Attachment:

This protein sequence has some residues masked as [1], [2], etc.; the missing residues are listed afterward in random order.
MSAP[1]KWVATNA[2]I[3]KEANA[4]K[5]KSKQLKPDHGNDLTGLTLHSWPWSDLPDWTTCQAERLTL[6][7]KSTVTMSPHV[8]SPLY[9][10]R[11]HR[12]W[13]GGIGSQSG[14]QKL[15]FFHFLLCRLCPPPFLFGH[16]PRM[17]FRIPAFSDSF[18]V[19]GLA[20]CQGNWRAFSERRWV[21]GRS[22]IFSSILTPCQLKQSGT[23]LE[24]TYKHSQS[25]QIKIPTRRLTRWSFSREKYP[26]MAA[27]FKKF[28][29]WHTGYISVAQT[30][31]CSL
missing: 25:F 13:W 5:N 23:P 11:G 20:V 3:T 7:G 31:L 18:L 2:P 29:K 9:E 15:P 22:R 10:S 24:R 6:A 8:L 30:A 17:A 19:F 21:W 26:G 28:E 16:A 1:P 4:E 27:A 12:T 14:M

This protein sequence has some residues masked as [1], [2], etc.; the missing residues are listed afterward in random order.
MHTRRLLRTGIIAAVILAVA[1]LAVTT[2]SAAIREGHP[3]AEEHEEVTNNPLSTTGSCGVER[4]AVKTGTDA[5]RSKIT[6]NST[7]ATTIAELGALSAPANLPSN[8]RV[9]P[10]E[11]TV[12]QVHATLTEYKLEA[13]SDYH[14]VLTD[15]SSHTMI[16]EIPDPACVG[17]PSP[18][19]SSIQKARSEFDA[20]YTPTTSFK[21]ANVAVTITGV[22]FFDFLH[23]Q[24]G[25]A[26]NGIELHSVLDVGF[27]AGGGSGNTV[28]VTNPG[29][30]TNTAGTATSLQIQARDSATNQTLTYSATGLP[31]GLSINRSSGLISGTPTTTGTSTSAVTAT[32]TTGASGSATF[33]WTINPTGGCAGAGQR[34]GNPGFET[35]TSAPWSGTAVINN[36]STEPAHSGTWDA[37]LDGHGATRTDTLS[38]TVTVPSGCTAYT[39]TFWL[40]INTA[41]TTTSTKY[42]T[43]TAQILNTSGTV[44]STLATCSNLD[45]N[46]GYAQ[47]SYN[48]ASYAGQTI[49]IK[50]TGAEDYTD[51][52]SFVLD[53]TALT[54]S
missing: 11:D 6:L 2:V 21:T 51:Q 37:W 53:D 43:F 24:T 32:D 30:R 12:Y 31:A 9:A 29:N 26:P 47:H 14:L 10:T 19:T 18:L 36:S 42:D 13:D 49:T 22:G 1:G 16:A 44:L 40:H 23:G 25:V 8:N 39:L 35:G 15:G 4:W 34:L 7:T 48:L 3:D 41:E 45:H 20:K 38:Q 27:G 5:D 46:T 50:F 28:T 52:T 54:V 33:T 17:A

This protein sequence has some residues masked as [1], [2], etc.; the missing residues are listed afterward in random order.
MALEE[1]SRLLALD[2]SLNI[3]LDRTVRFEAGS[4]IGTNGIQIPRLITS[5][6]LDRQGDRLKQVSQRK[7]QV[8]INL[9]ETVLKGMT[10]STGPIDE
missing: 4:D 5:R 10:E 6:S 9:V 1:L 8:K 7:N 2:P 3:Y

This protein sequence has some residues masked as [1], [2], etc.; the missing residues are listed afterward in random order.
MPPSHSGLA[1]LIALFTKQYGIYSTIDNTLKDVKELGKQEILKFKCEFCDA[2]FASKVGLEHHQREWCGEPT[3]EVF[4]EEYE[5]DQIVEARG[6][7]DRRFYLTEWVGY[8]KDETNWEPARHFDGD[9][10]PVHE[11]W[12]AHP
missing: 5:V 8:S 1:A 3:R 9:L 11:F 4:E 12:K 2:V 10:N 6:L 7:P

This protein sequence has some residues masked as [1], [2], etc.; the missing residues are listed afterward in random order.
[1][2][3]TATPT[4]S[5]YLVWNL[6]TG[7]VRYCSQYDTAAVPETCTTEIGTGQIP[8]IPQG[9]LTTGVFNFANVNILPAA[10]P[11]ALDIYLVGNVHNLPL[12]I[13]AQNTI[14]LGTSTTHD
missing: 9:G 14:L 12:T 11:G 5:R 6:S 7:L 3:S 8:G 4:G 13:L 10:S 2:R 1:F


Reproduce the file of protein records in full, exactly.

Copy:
This protein sequence has some residues masked as [1], [2], etc.; the missing residues are listed afterward in random order.
MSAP[1]KWVATNA[2]I[3]KEANA[4]K[5]KSKQLKPDHGNDLTGLTLHSWPWSDLPDWTTCQAERLTL[6][7]KSTVTMSPHV[8]SPLY[9][10]R[11]HR[12]W[13]GGIGSQSG[14]QKL[15]FFHFLLCRLCPPPFLFGH[16]PRM[17]FRIPAFSDSF[18]V[19]GLA[20]CQGNWRAFSERRWV[21]GRS[22]IFSSILTPCQLKQSGT[23]LE[24]TYKHSQS[25]QIKIPTRRLTRWSFSREKYP[26]MAA[27]FKKF[28][29]WHTGYISVAQT[30][31]CSL
missing: 25:F 13:W 5:N 23:P 11:G 20:V 3:T 7:G 31:L 18:L 2:P 29:K 9:E 15:P 22:R 10:S 24:R 6:A 8:L 30:A 17:A 19:F 21:W 26:G 28:E 16:A 1:P 4:E 27:A 12:T 14:M

This protein sequence has some residues masked as [1], [2], etc.; the missing residues are listed afterward in random order.
MHTRRLLRTGIIAAVILAVA[1]LAVTT[2]SAAIREGHP[3]AEEHEEVTNNPLSTTGSCGVER[4]AVKTGTDA[5]RSKIT[6]NST[7]ATTIAELGALSAPANLPSN[8]RV[9]P[10]E[11]TV[12]QVHATLTEYKLEA[13]SDYH[14]VLTD[15]SSHTMI[16]EIPDPACVG[17]PSP[18][19]SSIQKARSEFDA[20]YTPTTSFK[21]ANVAVTITGV[22]FFDFLH[23]Q[24]G[25]A[26]NGIELHSVLDVGF[27]AGGGSGNTV[28]VTNPG[29][30]TNTAGTATSLQIQARDSATNQTLTYSATGLP[31]GLSINRSSGLISGTPTTTGTSTSAVTAT[32]TTGASGSATF[33]WTINPTGGCAGAGQR[34]GNPGFET[35]TSAPWSGTAVINN[36]STEPAHSGTWDA[37]LDGHGATRTDTLS[38]TVTVPSGCTAYT[39]TFWL[40]INTA[41]TTTSTKY[42]T[43]TAQILNTSGTV[44]STLATCSNLD[45]N[46]GYAQ[47]SYN[48]ASYAGQTI[49]IK[50]TGAEDYTD[51][52]SFVLD[53]TALT[54]S
missing: 11:D 6:L 2:V 21:T 51:Q 37:W 53:D 43:F 24:T 32:D 30:R 12:Y 31:A 9:A 29:N 26:P 47:H 14:L 10:T 19:T 18:L 36:S 42:D 13:D 49:T 22:G 1:G 16:A 44:L 40:H 23:G 25:V 8:N 39:L 35:G 15:G 4:W 34:L 7:T 48:L 3:D 41:E 45:H 20:K 38:Q 27:G 5:D 46:T 50:F 28:T 52:T 54:V 33:T 17:A

This protein sequence has some residues masked as [1], [2], etc.; the missing residues are listed afterward in random order.
MALEE[1]SRLLALD[2]SLNI[3]LDRTVRFEAGS[4]IGTNGIQIPRLITS[5][6]LDRQGDRLKQVSQRK[7]QV[8]INL[9]ETVLKGMT[10]STGPIDE
missing: 4:D 5:R 10:E 6:S 9:V 1:L 8:K 7:N 2:P 3:Y

This protein sequence has some residues masked as [1], [2], etc.; the missing residues are listed afterward in random order.
MPPSHSGLA[1]LIALFTKQYGIYSTIDNTLKDVKELGKQEILKFKCEFCDA[2]FASKVGLEHHQREWCGEPT[3]EVF[4]EEYE[5]DQIVEARG[6][7]DRRFYLTEWVGY[8]KDETNWEPARHFDGD[9][10]PVHE[11]W[12]AHP
missing: 5:V 8:S 1:A 3:R 9:L 11:F 4:E 12:K 2:V 10:N 6:L 7:P

This protein sequence has some residues masked as [1], [2], etc.; the missing residues are listed afterward in random order.
[1][2][3]TATPT[4]S[5]YLVWNL[6]TG[7]VRYCSQYDTAAVPETCTTEIGTGQIP[8]IPQG[9]LTTGVFNFANVNILPAA[10]P[11]ALDIYLVGNVHNLPL[12]I[13]AQNTI[14]LGTSTTHD
missing: 9:G 14:L 12:T 11:G 5:R 6:S 7:L 3:S 8:G 4:G 13:L 10:S 2:R 1:F